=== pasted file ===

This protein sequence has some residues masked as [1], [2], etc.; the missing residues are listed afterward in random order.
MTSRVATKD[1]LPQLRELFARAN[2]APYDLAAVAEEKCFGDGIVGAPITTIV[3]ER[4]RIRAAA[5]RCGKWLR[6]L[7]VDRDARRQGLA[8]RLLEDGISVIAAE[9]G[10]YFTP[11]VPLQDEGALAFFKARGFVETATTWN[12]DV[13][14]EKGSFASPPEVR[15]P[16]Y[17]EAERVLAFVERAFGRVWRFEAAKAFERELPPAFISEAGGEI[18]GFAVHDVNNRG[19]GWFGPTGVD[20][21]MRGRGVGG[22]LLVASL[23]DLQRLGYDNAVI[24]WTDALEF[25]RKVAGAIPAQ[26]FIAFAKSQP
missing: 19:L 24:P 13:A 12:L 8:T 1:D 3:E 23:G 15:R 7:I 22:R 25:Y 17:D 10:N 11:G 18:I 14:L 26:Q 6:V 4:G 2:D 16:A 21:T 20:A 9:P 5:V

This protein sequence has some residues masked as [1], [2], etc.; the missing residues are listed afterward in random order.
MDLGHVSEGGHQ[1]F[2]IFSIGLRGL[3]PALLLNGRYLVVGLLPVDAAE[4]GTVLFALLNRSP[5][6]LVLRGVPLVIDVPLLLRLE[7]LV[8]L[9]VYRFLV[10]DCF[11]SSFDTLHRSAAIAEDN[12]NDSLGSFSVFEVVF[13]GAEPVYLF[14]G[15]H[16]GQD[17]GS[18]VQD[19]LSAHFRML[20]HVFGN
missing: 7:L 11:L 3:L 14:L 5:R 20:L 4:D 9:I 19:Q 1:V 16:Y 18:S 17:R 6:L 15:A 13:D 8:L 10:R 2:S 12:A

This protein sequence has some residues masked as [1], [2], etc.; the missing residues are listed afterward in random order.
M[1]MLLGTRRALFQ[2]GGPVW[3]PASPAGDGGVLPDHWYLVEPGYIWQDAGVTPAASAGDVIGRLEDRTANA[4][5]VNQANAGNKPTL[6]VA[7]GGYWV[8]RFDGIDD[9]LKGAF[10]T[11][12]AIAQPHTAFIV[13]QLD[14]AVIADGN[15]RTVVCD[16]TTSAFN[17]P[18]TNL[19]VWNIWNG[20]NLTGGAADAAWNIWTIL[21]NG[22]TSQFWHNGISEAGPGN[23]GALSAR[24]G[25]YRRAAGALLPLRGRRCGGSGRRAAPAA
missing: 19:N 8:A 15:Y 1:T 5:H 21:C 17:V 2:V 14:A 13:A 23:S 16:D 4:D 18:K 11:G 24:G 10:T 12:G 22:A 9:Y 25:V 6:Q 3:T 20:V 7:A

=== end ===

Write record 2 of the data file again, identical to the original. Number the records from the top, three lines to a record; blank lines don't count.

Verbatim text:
This protein sequence has some residues masked as [1], [2], etc.; the missing residues are listed afterward in random order.
MDLGHVSEGGHQ[1]F[2]IFSIGLRGL[3]PALLLNGRYLVVGLLPVDAAE[4]GTVLFALLNRSP[5][6]LVLRGVPLVIDVPLLLRLE[7]LV[8]L[9]VYRFLV[10]DCF[11]SSFDTLHRSAAIAEDN[12]NDSLGSFSVFEVVF[13]GAEPVYLF[14]G[15]H[16]GQD[17]GS[18]VQD[19]LSAHFRML[20]HVFGN
missing: 7:L 11:L 3:L 14:L 5:R 20:L 4:D 9:I 19:Q 1:V 16:Y 18:S 17:R 6:L 15:A 13:D 8:L 10:R 2:S 12:A